Happy New Year everyone! I am very excited to begin anew in 2018 as 2017 was not the best year for me. Starting this blog has been important to me in order to keep my passion for history and writing in my life. A few of my 2018 resolutions include growing this blog, keeping on a once to week schedule, and just write daily whether it be creative writing, historical for the blog, or even just personal. I hope I will be able to stick to this commitment in the upcoming months.
Many New Years resolutions include reading more (my own personal is to read 40 books this year!) and I thought I could help fill in that reading list with some of my personal nonfiction picks! In no particular order here they are: Continue reading “Happy 2018! Nonfiction Picks to Add to your Reading List!”
Merry Christmas Eve! I hope everyone’s Holiday Season has been amazing!
In this post I wanted to examine the tradition of the Christmas tree. Many believe that Victoria and Albert were the first to bring the Christmas tree to England, but (and this was new to me as well) it had already been an existing tradition for the royal family. The first known Christmas tree was actually set up in the Queen’s Lodge, which is located in Windsor castle, by Queen Charlotte Continue reading “The Story of the Christmas Tree”
This week in history marks the anniversary of Edward VIII’s abdication of the English throne in favor of marrying the woman he loved, Wallis Simpson, which took place in 1936. Edward had met Simpson in 1931 and they became an item by 1934. This relationship caused a great scandal because Simpson was already married to Ernest Aldrich Simpson…her second husband. She was an American, she had already been divorced once, and was now planning to divorce again to marry Prince Edward. This was unacceptable at the time for a future royal, let alone the future queen. Society was very different then and divorce was not approved by the Church of England of which the monarchy is still the head of (thanks to Henry VIII…who ironically gained a divorce!). Since Edward was the eldest son of George V; he was subject to the Royal Marriages Act of 1772.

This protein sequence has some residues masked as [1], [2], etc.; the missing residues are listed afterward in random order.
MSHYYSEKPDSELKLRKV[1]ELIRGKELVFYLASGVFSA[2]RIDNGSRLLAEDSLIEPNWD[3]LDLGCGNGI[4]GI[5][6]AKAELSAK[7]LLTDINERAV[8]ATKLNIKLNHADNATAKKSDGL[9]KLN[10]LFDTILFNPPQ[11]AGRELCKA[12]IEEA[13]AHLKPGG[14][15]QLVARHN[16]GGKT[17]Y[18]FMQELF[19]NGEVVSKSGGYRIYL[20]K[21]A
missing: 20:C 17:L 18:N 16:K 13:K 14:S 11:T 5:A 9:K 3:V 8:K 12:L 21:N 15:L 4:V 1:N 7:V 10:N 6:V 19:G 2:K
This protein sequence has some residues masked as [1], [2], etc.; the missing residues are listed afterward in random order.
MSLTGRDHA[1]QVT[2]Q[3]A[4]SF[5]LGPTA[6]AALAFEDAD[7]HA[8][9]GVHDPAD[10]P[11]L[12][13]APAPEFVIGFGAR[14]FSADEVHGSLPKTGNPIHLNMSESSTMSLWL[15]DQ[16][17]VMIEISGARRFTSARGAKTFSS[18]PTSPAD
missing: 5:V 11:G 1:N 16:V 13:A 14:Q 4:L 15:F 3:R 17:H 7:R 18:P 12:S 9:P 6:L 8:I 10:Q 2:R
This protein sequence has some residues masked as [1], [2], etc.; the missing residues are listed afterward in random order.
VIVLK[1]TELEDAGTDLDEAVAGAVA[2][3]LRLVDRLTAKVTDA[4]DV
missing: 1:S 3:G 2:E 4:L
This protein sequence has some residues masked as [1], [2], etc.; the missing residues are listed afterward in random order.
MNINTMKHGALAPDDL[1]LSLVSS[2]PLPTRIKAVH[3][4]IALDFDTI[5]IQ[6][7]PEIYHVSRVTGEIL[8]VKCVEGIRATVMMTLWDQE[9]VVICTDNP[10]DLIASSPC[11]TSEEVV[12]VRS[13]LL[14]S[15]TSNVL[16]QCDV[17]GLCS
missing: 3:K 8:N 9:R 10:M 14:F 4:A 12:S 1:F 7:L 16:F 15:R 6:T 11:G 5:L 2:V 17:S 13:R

In 1772, George III created this act as a reaction to his brothers both marrying “commoners” which was some kind of disgrace to the crown (though maybe it was just because George III was jealous that he could not have married for choice). This act states that any descendant of George II could not marry without the currently reigning sovereigns consent. This consent had to be documented and any marriages that did not have this consent were considered null and void. Continue reading “The Royal Marriage Act of 1772”